Using polymer artists' colors, a clear gelatin mold, paper and natural items such as leaves and stems, children at the Gertrude Herbert Institute of Art created colorful prints Saturday.
"Kids sometimes have a hard time understanding the concept of positive and negative," Dorothy Eckmann, the institute's educational director, said of the printmaking process.
Printmaking was one of several hands-on children's activities at the Artists' Market and Festival at the institute. Volunteer Roseanne Stutts demonstrated the technique before brothers Cameron and Caleb Miller tried it.
"What's your favorite color?" she asked 8-year-old Caleb.
"Green," he said.
Only the three primary colors of red, blue and yellow were available.
Ms. Stutts placed yellow and blue onto a piece of glass and took a roller to spread the paint onto the surface.
"This is a rainbow roll," she said. "In the middle, it will start mixing itself and turn into the green."
After the paint began to mix, she instructed him to move the roller to the gelatin mold. After the mold was covered, Caleb selected a leaf and placed it in the paint. He covered the paint and leaf with a piece of paper and pressed down.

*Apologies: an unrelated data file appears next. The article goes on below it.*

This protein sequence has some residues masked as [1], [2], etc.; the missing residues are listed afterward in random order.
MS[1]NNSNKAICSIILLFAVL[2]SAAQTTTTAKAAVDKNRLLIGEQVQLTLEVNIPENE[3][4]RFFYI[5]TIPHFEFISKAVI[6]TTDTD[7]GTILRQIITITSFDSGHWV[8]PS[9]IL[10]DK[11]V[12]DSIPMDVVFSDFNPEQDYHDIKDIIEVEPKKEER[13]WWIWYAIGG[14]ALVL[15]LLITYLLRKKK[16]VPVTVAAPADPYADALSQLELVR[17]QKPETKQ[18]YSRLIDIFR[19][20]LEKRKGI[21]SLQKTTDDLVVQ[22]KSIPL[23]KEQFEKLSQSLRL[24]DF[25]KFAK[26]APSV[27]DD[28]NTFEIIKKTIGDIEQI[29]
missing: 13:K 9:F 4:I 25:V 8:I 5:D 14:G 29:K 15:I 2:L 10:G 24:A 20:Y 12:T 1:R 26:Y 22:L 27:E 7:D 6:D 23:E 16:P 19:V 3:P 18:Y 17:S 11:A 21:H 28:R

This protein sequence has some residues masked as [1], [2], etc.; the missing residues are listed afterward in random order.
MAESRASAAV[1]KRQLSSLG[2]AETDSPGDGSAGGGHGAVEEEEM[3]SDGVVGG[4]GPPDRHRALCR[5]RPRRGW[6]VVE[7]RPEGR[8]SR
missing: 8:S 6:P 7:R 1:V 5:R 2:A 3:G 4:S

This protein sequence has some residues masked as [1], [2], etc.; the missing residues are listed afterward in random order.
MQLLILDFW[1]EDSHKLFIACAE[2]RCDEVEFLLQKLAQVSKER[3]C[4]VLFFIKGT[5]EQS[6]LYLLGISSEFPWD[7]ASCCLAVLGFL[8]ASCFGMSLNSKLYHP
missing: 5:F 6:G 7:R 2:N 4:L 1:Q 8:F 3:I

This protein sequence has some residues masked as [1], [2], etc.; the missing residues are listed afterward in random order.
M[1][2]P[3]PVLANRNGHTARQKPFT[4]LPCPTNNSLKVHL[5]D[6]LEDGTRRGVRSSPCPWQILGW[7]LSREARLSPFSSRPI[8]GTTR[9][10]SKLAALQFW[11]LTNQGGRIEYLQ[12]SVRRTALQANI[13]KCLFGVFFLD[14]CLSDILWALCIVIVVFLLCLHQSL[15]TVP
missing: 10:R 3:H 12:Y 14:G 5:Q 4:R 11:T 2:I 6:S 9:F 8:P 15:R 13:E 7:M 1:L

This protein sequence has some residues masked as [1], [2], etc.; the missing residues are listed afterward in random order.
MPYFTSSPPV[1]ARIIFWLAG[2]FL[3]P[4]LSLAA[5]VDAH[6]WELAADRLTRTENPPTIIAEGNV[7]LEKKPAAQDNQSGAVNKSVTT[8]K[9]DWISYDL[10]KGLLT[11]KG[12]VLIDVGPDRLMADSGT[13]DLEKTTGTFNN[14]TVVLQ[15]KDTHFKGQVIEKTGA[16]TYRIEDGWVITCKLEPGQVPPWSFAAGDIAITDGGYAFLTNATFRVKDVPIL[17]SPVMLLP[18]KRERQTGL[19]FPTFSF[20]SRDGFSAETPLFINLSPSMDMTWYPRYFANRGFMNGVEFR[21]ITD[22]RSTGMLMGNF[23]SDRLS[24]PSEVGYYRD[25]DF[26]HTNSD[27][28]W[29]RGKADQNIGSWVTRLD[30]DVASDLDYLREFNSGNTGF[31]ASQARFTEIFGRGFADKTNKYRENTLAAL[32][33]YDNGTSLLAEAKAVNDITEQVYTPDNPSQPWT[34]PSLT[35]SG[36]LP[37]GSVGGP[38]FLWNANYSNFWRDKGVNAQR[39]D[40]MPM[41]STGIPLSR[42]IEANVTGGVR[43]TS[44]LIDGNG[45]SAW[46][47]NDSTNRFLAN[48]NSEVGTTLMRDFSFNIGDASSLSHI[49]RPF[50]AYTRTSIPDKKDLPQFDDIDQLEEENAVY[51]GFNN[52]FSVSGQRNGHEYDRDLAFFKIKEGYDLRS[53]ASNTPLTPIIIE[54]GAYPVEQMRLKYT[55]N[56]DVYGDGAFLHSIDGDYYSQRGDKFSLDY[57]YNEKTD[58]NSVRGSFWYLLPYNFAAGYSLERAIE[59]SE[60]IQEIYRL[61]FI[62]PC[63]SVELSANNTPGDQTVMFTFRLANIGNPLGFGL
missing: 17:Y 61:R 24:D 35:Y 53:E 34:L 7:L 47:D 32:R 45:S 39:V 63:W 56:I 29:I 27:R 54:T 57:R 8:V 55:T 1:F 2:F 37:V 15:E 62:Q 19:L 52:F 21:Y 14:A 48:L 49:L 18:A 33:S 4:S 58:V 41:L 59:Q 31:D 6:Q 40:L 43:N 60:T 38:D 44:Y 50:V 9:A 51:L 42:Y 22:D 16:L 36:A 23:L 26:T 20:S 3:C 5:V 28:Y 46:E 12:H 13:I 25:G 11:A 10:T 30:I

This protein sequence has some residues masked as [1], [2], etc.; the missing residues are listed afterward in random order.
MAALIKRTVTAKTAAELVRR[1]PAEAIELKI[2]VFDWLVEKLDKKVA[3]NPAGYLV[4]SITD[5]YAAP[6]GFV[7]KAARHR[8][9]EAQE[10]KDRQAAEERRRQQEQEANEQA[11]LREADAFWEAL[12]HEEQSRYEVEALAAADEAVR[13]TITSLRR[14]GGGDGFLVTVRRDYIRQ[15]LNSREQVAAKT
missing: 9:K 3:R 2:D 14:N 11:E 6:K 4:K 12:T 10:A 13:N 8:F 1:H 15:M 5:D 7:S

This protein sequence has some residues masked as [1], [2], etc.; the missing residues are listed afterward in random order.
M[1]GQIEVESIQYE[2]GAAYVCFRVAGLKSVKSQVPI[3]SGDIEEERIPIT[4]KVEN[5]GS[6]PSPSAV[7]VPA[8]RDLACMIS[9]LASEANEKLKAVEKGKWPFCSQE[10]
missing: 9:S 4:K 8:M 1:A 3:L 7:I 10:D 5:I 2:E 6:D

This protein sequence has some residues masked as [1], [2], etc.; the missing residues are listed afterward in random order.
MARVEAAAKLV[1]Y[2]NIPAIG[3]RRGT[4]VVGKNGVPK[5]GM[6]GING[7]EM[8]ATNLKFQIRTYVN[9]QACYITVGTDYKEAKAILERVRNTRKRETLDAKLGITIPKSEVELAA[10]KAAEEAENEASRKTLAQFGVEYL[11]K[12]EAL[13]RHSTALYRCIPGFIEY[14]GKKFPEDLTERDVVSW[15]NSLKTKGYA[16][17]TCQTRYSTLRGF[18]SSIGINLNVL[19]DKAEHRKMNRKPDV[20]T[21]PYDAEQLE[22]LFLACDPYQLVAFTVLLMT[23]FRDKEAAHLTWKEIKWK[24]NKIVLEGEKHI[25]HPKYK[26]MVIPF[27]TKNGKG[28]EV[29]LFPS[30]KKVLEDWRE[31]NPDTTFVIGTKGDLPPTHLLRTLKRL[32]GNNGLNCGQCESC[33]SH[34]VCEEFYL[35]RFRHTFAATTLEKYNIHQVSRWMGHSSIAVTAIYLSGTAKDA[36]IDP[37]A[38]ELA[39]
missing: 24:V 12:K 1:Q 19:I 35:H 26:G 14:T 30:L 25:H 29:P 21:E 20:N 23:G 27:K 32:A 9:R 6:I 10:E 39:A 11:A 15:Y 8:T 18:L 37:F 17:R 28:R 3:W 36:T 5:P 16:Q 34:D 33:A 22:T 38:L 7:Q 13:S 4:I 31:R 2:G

He then took the paint-laden leaf and pressed it onto the piece of paper.
In addition to prints, children made tie-dye T-shirts and other items.
The other portion of the event was the Artists' Market.
The works of about 30 area artists were displayed for sale Friday and Saturday with an artists' reception on Friday night.
"This is a great way for people to not only see the works of these talented artists but to meet those artists as well," said Kim Overstreet, the institute's director.
This was the second year for the combined festival and market. In previous years, an artists' market was held around the Christmas holidays.
Reach Charmain Brackett at email@example.com.